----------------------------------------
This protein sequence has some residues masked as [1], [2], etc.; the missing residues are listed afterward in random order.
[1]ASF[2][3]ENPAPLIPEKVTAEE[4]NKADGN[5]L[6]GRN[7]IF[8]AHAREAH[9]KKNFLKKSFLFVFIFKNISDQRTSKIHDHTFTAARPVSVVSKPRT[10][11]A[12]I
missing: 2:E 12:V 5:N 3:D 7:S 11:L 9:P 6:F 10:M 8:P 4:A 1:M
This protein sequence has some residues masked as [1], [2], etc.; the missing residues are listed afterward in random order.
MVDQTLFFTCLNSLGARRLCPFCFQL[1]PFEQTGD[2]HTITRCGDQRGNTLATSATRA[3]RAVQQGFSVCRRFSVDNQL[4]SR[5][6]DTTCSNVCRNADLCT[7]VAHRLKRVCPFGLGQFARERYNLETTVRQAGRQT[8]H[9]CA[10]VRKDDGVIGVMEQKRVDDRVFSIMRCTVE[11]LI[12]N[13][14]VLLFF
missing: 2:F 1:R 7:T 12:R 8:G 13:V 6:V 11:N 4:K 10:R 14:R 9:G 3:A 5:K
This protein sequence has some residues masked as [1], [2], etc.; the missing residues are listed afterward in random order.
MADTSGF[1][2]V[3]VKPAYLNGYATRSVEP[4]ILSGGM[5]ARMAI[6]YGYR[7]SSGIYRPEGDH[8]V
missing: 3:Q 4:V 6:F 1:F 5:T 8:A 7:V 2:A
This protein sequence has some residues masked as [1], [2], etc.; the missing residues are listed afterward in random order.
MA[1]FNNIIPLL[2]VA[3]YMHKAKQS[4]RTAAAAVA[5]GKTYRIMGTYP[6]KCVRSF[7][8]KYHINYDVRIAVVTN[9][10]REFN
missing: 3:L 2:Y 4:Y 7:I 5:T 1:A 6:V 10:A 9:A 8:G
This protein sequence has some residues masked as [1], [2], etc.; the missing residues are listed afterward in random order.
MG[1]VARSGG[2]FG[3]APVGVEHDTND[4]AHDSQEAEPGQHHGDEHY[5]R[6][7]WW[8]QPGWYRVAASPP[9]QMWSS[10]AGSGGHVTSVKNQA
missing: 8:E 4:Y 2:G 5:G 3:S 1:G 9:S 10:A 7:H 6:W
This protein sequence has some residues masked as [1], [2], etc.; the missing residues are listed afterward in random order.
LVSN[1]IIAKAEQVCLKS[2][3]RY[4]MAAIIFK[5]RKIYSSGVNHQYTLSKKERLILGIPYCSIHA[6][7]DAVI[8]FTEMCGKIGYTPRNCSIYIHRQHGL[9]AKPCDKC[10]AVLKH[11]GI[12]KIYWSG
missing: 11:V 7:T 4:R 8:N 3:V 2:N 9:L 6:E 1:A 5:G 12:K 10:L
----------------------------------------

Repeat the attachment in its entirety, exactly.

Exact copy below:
This protein sequence has some residues masked as [1], [2], etc.; the missing residues are listed afterward in random order.
[1]ASF[2][3]ENPAPLIPEKVTAEE[4]NKADGN[5]L[6]GRN[7]IF[8]AHAREAH[9]KKNFLKKSFLFVFIFKNISDQRTSKIHDHTFTAARPVSVVSKPRT[10][11]A[12]I
missing: 2:E 12:V 5:N 3:D 7:S 11:L 9:P 6:F 10:M 8:P 4:A 1:M
This protein sequence has some residues masked as [1], [2], etc.; the missing residues are listed afterward in random order.
MVDQTLFFTCLNSLGARRLCPFCFQL[1]PFEQTGD[2]HTITRCGDQRGNTLATSATRA[3]RAVQQGFSVCRRFSVDNQL[4]SR[5][6]DTTCSNVCRNADLCT[7]VAHRLKRVCPFGLGQFARERYNLETTVRQAGRQT[8]H[9]CA[10]VRKDDGVIGVMEQKRVDDRVFSIMRCTVE[11]LI[12]N[13][14]VLLFF
missing: 2:F 1:R 7:T 12:R 8:G 13:V 6:V 11:N 4:K 10:R 14:R 9:G 3:A 5:K
This protein sequence has some residues masked as [1], [2], etc.; the missing residues are listed afterward in random order.
MADTSGF[1][2]V[3]VKPAYLNGYATRSVEP[4]ILSGGM[5]ARMAI[6]YGYR[7]SSGIYRPEGDH[8]V
missing: 3:Q 4:V 6:F 1:F 5:T 8:A 7:V 2:A
This protein sequence has some residues masked as [1], [2], etc.; the missing residues are listed afterward in random order.
MA[1]FNNIIPLL[2]VA[3]YMHKAKQS[4]RTAAAAVA[5]GKTYRIMGTYP[6]KCVRSF[7][8]KYHINYDVRIAVVTN[9][10]REFN
missing: 3:L 2:Y 4:Y 7:I 5:T 1:A 6:V 10:A 9:A 8:G
This protein sequence has some residues masked as [1], [2], etc.; the missing residues are listed afterward in random order.
MG[1]VARSGG[2]FG[3]APVGVEHDTND[4]AHDSQEAEPGQHHGDEHY[5]R[6][7]WW[8]QPGWYRVAASPP[9]QMWSS[10]AGSGGHVTSVKNQA
missing: 8:E 4:Y 2:G 5:G 3:S 1:G 9:S 10:A 7:H 6:W
This protein sequence has some residues masked as [1], [2], etc.; the missing residues are listed afterward in random order.
LVSN[1]IIAKAEQVCLKS[2][3]RY[4]MAAIIFK[5]RKIYSSGVNHQYTLSKKERLILGIPYCSIHA[6][7]DAVI[8]FTEMCGKIGYTPRNCSIYIHRQHGL[9]AKPCDKC[10]AVLKH[11]GI[12]KIYWSG
missing: 11:V 7:T 4:R 8:N 3:V 2:N 9:L 6:E 1:A 5:G 12:K 10:L